Well its at the 'Allocation Questionnaire' stage nowgreenspun.com : LUSENET : Repossession : One Thread
I have just recieved the 'Allocation Questionnaire' from the County Courts. I have already 'Aknowlaged Service' and submitted my 'Defense and Counter claim'. This part is a bit daunting for the un-initiated the questionnaire is fill of questions like "how long do you expect the hearing to last", well as I have never attended a hearing before this is quite tricky ( could be 1/2 hour unless they have chocolate Hob Nobs and I can drag it out to 3 hours). But seriously this is a daunting form as I want to appear as professional as possible, and without the experience its tricky to fill in. The only saving grace is that I rang the opposing solicitors to try to settle before trial (read get them to drop the case) to be told that they had mislaid their copy of my defense !!!!!!!!!!!!!. Bit cruel but I had to have a wry smile at that one, I sugested that they gave the Courts a bell and asked for a copy (this was after I declined a request from them to fax a copy over to them. ha ha ha ha ). The almost pleasant lady on the phone informed me that "they had issued a summons" and "it will go all the way to court no matter what I said". I guess this means that they arn't rearly getting into the spirit of the game and trying to save time and court costs ( as CPR thinks it is supposed to work). Still I will keep you posted as to how its going, I hope that some people facing this situation will see that its not the end of the world to be summonsed. And to stand your ground whatever they throw at you.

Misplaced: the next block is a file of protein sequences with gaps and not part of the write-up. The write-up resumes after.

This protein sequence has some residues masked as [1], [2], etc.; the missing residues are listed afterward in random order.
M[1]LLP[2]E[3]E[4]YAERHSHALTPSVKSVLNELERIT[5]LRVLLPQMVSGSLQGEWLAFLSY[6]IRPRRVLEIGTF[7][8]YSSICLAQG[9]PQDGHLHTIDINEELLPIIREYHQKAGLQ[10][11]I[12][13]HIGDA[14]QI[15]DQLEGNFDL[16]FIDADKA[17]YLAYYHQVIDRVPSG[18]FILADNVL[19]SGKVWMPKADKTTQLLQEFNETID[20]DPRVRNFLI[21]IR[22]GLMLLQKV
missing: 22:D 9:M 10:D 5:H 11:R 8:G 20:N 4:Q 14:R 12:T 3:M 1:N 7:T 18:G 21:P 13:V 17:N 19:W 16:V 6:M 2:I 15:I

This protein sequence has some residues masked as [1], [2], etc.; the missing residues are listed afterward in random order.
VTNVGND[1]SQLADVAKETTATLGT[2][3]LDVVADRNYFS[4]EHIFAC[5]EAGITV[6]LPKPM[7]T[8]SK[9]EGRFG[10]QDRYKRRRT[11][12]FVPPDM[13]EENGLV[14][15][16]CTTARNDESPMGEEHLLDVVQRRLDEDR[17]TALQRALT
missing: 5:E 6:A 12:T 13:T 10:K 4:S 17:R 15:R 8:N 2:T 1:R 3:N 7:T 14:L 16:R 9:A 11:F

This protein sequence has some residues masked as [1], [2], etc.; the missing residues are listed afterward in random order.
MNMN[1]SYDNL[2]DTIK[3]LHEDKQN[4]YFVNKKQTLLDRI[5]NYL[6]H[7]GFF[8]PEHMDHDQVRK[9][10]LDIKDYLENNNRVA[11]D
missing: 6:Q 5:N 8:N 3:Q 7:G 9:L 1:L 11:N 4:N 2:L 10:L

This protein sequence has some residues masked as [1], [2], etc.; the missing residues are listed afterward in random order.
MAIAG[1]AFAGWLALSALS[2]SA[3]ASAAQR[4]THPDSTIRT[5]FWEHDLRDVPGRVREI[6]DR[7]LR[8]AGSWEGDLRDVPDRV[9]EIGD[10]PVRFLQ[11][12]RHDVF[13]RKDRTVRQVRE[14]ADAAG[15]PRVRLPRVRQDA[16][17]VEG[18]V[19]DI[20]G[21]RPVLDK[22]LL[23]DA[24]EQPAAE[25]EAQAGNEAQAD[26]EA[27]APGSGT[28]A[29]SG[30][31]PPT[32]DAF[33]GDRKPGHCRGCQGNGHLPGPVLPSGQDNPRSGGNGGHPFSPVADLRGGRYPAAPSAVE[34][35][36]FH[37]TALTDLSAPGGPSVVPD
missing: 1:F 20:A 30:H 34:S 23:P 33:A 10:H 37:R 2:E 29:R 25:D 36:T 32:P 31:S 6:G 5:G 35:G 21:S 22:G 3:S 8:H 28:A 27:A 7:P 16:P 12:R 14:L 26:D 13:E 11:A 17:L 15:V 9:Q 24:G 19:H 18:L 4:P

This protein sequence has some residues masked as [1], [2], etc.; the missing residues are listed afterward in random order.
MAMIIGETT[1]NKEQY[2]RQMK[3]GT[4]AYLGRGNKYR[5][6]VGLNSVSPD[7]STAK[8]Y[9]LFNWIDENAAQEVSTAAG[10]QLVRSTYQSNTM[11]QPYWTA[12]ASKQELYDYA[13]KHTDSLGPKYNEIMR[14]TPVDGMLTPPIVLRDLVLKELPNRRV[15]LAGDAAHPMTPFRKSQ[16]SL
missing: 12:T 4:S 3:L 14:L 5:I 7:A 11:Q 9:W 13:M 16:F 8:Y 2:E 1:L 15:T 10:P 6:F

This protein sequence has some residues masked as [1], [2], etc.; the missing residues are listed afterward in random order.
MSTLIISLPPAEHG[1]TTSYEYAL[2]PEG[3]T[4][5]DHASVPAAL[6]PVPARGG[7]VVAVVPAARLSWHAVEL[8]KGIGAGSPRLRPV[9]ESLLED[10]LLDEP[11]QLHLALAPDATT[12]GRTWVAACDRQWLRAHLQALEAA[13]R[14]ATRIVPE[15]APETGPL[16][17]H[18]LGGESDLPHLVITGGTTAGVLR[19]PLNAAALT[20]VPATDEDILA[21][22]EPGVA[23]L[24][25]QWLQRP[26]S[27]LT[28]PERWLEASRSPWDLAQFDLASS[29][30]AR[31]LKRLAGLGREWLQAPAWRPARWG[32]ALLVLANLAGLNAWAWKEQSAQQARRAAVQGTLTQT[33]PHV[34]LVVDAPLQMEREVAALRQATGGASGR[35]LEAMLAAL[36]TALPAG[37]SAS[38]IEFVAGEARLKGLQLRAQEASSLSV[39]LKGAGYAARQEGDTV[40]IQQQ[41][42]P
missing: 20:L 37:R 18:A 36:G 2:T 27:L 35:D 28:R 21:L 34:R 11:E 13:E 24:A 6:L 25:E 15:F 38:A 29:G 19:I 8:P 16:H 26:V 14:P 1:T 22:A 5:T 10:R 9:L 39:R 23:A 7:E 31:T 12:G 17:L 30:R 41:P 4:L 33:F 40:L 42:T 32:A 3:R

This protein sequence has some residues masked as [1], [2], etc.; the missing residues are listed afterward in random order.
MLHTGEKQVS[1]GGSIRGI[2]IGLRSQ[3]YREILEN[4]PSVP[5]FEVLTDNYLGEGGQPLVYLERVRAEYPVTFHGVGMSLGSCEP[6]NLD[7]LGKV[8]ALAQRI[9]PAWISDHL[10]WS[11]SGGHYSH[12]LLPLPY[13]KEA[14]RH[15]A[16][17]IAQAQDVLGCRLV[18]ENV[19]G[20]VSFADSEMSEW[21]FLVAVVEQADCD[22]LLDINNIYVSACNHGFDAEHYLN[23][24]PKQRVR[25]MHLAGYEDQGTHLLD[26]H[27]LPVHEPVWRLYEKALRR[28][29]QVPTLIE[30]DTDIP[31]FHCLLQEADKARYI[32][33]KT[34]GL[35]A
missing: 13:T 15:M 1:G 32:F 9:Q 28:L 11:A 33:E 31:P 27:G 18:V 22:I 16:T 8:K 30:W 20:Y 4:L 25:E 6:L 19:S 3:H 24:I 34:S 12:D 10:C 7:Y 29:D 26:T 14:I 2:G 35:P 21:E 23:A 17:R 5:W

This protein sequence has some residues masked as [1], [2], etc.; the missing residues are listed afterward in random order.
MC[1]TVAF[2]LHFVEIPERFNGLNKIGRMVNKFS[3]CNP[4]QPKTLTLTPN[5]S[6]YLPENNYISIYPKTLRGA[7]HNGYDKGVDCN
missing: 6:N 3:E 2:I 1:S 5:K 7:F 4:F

-- Jon S (firstname.lastname@example.org), October 18, 2001
I back Pendle's advice.
Good luck Jon.
-- Lee (email@example.com), October 20, 2001.
If you are having problems with the Allocation Questionnaire, then go to your local court and get some help. The court staff are very friendly and will help with form completions, although obviously they cannot give legal advice. The courts also have some very useful leaflets about procedures which are also available from their website.
Most judges are sympathetic to persons acting on their own and will give guidance where appropriate.
But failing that, get yourself a half hour free advice session with a solicitor and get an idea of what is going to happen next.
-- pendle (firstname.lastname@example.org), October 20, 2001.
I also found the staff at the courts and the judge were very understanding about someone acting on their own behalf. I successfully prevented a Halif*x repossession a few years ago.
The court staff helped me fill in the forms and the hearing was very informal in the judges chambers. The judge slung the case out as it was clear I had tried to settle matters without resort to the courts and it was clear I was in a position to pay back my arrears.
All in all it did restore my faith in the legal system quite a bit !
-- Chris (email@example.com), October 21, 2001.